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Found Day

Jennifer Campbell-Hicks is a writer, journalist, wire, mother, and lifelong fan of science fiction and fantasy. Her fiction has most recently appeared in Galaxy's Edge, Flash Fiction Online and Nature Magazine. She blogs at jennifercampbellhicks.blogspot.com.

On Found Day, Elaine began her search at sunrise. She started with her apartment because lost things turned up most often at home on Found Day. National surveys each year proved that. She poked under her bed and in the closets, under couch cushions and inside cabinets and drawers.
By the time the sun rose above the winter-bare trees, she had been over the entire apartment twice. No luck.
That was all right. Found Day was a holiday. She didn't have to go to work, and it was hours and hours until the magic ended at sunset. She had plenty of time.
She put on her parka, knit hat, and snow boots and went outside. Her neighbors rooted through their cars in the parking lot or dug with shovels or gloved hands in the snow that had fallen overnight. A preteen boy whooped as he emerged from a minivan with a hand-held videogame device.
Vehicles were good places to find lost things, too. Elaine had never owned a car. Instead, she relied on the city bus system and her feet. So she peered behind the bushes around her building, her breath puffing in the frigid air. Behind her came the crunch of boots on snow.
"Happy Found Day."
Heidi wore a pink parka and matching knit hat, two bright spots of spring-like color amid the winter gloom. She clutched a mug of steaming coffee. Elaine smiled at her old friend.
"Happy Found Day. I haven't seen you in--" She paused to think. "It's been awhile."
"We've both been busy. It happens," Heidi said. "What are you looking for?"
"Your stuffed rabbit? You lost him?"
"A few months ago. I know he's what I'll find. He's the thing I've lost in the past year that I miss the most. The last gift Mom gave me before, well, you know." She thought with longing about the little brown toy with the floppy ears and beanbag stuffing, and the woman who gave it to her. She waved at the bushes. "But Flopsy's not here. What are you looking for?"
Heidi sipped her coffee. "Already found it. A house key. It was in the sugar bowl."
"The thing you missed the most was a key?" Elaine asked. She had a hard time believing that.
"Someone could have found it and broken into my place."
"Change the locks."
"I can't afford to," Heidi said. "It might be worth it, though, if the locksmith were hot."
The sound of cheering drew their attention to a second-story apartment window, where an old woman with white hair clutched what looked like a photo album to her chest.
"Good for her," Elaine murmured.
"Yeah. I love Found Day," Heidi said. "Do you need help looking for your stuffed rabbit?"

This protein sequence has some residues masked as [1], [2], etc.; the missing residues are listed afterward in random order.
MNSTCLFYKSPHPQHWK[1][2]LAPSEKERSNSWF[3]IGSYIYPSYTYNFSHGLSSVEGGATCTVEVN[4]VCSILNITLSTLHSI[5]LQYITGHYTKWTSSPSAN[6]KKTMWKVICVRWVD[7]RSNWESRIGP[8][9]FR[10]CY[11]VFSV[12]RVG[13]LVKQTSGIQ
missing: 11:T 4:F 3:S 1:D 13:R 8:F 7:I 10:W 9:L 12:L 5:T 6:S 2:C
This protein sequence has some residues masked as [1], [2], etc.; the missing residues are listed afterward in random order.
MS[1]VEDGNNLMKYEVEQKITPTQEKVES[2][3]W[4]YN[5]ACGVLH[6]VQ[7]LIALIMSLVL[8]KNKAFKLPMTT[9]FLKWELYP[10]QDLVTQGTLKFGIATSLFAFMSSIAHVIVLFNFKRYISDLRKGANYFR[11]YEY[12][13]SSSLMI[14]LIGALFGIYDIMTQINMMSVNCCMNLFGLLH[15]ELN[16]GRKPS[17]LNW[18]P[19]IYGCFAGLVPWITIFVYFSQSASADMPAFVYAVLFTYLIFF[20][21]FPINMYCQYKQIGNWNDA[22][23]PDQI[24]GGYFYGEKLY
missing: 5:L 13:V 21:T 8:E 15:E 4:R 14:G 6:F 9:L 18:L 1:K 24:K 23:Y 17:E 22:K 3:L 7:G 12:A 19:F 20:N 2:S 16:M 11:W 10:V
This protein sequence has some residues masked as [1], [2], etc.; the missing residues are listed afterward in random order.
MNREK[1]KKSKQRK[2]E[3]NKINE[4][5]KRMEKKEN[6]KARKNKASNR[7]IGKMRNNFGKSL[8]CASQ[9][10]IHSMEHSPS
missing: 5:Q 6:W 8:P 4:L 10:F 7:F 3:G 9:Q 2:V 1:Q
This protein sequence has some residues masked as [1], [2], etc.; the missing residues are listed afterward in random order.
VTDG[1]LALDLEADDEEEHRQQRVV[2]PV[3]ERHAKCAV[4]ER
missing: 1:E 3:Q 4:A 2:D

"Sure. I'd like that."
They searched for an hour around the apartment building, up trees, and under cars, until both their stomachs growled.
"Sometimes Found Day stuff turns up in weird places," Elaine said. "Like restaurants. Flopsy might be waiting in the corner booth at Mike's Cafe."
Flopsy wasn't there, but a woman at the next table over gave a triumphant hoot when she plucked a diamond earring from her soda glass.
Elaine and Heidi had a long lunch of soup and salad, and reminisced about their college days. Elaine couldn't remember when they had last spent time together, which was ridiculous, really. They lived so close to each other. Heidi had left phone messages. Elaine had intended to call, but time had gotten away from her.
After lunch, they tried Elaine's favorite places: the corner coffee shop, the park with the benches in the shade, the used bookstore. No stuffed rabbit. Out of ideas, they returned to Elaine's apartment. At 5:11, the sun set, and the magic ended. They both collapsed onto Elaine's old brown couch. Elaine hugged a pillow to her chest.
"I don't understand. I didn't find anything. That's never happened before." She hid her disappointment behind a smile for Heidi's benefit. "At least you found your key."
Heidi made a face. "Actually, I didn't."
"I made that up. What I found was much better." Her cheeks flushed. "I found you. It's been so long."
"Oh," Elaine said. "Why did you lie?"
"I wasn't sure how you felt."
Ashamed, Elaine looked away. She hated that she had caused uncertainty about their friendship. "I'm sorry. I didn't realize until today how much I missed you, too. I should have called."
"It's all right."
"You forgive me?"
"That's what friends do. But what about Flopsy?"
Elaine thought about the stuffed rabbit with the same longing as always, but now also with hope. She didn't need Found Day for this.
"He'll turn up," she said. "We can look for him tomorrow."
The End
This story was first published on Thursday, September 10th, 2015

Author Comments

I wrote this story on the day my family's dog died, and I ended up surprised by the piece's sweetness and hope. Maybe a small part of me wanted to find again the friend I had just lost.

- Jennifer Campbell-Hicks
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